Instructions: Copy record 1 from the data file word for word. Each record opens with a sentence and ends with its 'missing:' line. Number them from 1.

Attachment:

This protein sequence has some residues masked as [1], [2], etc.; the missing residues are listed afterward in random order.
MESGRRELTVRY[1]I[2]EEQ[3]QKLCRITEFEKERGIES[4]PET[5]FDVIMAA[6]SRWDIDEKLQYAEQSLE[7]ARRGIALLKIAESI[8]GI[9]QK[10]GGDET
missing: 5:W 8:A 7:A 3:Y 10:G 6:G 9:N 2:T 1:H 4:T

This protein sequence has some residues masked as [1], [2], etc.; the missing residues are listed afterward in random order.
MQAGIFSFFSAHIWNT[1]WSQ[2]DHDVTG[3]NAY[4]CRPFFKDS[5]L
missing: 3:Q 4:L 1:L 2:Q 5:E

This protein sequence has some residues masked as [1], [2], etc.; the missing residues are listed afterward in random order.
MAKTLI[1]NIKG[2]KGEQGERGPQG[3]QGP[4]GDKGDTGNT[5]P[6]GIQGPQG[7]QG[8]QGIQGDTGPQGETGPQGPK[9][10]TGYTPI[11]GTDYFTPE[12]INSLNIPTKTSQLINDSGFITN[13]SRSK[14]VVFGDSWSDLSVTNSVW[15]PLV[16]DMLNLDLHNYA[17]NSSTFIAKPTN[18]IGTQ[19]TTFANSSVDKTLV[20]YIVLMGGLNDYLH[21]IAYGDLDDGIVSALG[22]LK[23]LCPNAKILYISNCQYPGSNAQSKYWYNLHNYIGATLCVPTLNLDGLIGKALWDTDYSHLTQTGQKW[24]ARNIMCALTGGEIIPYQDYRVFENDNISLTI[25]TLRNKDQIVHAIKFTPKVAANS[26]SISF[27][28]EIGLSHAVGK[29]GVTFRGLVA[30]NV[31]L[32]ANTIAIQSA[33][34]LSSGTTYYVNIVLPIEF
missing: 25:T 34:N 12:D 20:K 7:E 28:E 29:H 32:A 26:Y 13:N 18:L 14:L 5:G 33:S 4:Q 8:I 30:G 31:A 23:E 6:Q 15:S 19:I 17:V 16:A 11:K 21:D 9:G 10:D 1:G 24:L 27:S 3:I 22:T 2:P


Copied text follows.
This protein sequence has some residues masked as [1], [2], etc.; the missing residues are listed afterward in random order.
MESGRRELTVRY[1]I[2]EEQ[3]QKLCRITEFEKERGIES[4]PET[5]FDVIMAA[6]SRWDIDEKLQYAEQSLE[7]ARRGIALLKIAESI[8]GI[9]QK[10]GGDET
missing: 5:W 8:A 7:A 3:Y 10:G 6:G 9:N 2:T 1:H 4:T